What are the benefits of vaginal and vulva-friendly skincare products?
According to Dr. Ross, the benefits of applying skincare on your vulva, which includes the labia majora and labia minora, are to prevent dry skin, acne, and irritation. For those who experience frequent infections, you might also benefit from taking extra care of the area. "If you are someone who suffers from recurrent vaginal infections, have certain vulvar skin conditions, or suffer from vaginal dryness, you may need to use certain topical medications or creams to relieve symptoms," says Dr. Vazquez. However, she says you should consult with a physician if that's the case.
Another benefit, according to Dr. Copeland, is you naturally perform frequent body check-ins when doing your skincare. "A pro of vulvar care is that you are monitoring the external structures as often as you are washing them, making it less likely for a new lump or bump to go unnoticed," she says.
What are the potential cons of vaginal-friendly skincare products?
The biggest consequence of using these skincare products is the risk of disrupting the vagina's healthy natural balance, but that only happens if you're using the wrong formulas.
"We generally recommend that you avoid products that have parabens, glycerin, petroleum, alcohol, perfumes, or synthetic fragrances in the formula," says Dr. Vazquez. "The majority of these are irritants that can dry out your tissue or put you at higher risk for infections." Using the wrong types of soaps that aren't gynecologically safe can also cause irritation and bad odor, adds Dr. Sherry.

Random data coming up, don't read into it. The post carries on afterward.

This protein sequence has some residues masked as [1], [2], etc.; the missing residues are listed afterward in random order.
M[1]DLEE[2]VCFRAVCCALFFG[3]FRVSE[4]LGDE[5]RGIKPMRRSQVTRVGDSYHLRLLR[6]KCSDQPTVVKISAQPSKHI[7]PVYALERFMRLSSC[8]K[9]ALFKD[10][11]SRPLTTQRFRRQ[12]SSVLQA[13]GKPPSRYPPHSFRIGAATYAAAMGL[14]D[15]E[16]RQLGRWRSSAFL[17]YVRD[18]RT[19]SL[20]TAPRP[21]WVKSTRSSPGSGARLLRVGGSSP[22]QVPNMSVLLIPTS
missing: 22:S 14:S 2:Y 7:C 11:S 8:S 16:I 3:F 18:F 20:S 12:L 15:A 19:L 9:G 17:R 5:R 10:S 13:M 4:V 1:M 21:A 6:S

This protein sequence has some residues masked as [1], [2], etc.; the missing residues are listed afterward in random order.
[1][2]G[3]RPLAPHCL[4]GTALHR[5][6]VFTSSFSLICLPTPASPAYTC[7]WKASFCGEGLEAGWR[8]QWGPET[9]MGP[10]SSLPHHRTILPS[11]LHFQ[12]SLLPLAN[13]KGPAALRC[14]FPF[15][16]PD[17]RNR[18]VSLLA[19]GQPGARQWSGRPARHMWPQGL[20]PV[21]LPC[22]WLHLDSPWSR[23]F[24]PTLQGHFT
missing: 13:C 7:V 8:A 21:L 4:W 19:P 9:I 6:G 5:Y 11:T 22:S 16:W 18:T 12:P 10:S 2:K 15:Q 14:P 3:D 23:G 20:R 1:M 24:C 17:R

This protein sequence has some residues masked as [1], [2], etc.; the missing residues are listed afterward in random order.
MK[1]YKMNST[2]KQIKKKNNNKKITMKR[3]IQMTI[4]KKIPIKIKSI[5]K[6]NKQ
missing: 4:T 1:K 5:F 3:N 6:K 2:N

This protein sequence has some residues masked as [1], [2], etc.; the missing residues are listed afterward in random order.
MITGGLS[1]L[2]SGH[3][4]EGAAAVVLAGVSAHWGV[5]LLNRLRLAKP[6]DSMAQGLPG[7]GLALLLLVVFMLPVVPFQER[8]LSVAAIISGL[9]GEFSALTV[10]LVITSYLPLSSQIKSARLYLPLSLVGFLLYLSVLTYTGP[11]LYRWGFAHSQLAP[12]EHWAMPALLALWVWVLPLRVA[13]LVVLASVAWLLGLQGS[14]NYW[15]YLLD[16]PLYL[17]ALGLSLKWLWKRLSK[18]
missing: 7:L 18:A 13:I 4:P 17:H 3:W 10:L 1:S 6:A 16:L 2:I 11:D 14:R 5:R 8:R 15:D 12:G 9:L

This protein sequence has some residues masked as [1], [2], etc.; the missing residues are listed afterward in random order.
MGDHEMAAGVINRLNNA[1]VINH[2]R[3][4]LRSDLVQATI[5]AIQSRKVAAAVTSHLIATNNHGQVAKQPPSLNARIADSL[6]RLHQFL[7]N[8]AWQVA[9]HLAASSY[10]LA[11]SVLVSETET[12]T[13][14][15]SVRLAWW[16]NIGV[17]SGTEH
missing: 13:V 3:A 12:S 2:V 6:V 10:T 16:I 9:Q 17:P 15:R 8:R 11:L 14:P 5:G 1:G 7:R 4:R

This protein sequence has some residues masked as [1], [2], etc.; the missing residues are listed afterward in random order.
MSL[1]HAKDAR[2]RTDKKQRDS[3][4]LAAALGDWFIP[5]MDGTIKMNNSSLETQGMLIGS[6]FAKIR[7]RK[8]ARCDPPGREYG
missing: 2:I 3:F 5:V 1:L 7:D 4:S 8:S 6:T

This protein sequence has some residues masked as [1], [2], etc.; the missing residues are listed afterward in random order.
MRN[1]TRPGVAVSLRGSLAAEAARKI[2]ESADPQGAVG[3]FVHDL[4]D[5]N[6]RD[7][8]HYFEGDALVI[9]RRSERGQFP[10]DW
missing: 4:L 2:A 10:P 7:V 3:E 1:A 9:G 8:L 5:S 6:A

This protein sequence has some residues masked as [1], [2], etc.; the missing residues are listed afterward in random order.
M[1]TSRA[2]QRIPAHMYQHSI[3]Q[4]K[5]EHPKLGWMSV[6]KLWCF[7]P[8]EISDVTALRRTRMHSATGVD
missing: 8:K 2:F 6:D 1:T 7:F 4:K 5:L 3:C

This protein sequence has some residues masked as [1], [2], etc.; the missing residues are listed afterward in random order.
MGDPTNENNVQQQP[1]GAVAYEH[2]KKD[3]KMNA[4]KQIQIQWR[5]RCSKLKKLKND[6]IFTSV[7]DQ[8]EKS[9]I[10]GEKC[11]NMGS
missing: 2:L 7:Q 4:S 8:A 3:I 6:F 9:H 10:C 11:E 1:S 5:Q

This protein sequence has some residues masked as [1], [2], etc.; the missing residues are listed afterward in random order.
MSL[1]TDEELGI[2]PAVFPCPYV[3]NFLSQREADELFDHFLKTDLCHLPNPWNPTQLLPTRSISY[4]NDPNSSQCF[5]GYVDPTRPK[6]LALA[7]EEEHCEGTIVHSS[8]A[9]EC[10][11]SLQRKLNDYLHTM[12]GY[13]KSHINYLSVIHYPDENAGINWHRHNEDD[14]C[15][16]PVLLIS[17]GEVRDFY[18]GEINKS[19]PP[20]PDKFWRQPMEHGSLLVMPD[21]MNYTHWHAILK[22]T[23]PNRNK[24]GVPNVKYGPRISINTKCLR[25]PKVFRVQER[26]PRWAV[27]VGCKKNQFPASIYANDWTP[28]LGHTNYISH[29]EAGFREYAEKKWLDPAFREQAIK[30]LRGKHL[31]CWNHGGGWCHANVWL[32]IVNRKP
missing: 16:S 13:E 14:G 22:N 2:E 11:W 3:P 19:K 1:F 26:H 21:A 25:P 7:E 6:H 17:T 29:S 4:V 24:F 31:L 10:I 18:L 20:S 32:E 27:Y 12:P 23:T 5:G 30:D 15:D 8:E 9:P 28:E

Additionally, harsh soaps or other heavily-scented products can throw off the vagina's pH levels and healthy bacteria, says Dr. Copeland. This imbalance can make you more susceptible to skin or mucosal irritation and an overgrowth of yeast and unhealthy bacteria. So, for example, if you're going to take a bubble bath, opt for using one that won't throw off your pH.
The final takeaway:
As we said before, you don't need a skincare routine for your vagina or vulva—our experts say that using a gentle soap with lukewarm water is more than enough. However, if you want to give it a try to avoid potential skin concerns on your vulva, go for it.
For example, the next time you're at the gym or you're on your period, and you want to keep things fresh, you may want to try a vaginal health product, and Dr. Vazquez says that makes total sense. "While there is no need for them, it's understandable when someone doesn't feel as "fresh" as they usually do and decides a cleansing wipe may give them a little extra pep in their step," she says.
Ultimately, it's all fair game as long as you're using a formula that's safe for the area, applying it exactly where recommended on the packaging, and free of any potential irritants. So, if the next self-care Sunday you want to try a new vagina mist, do you.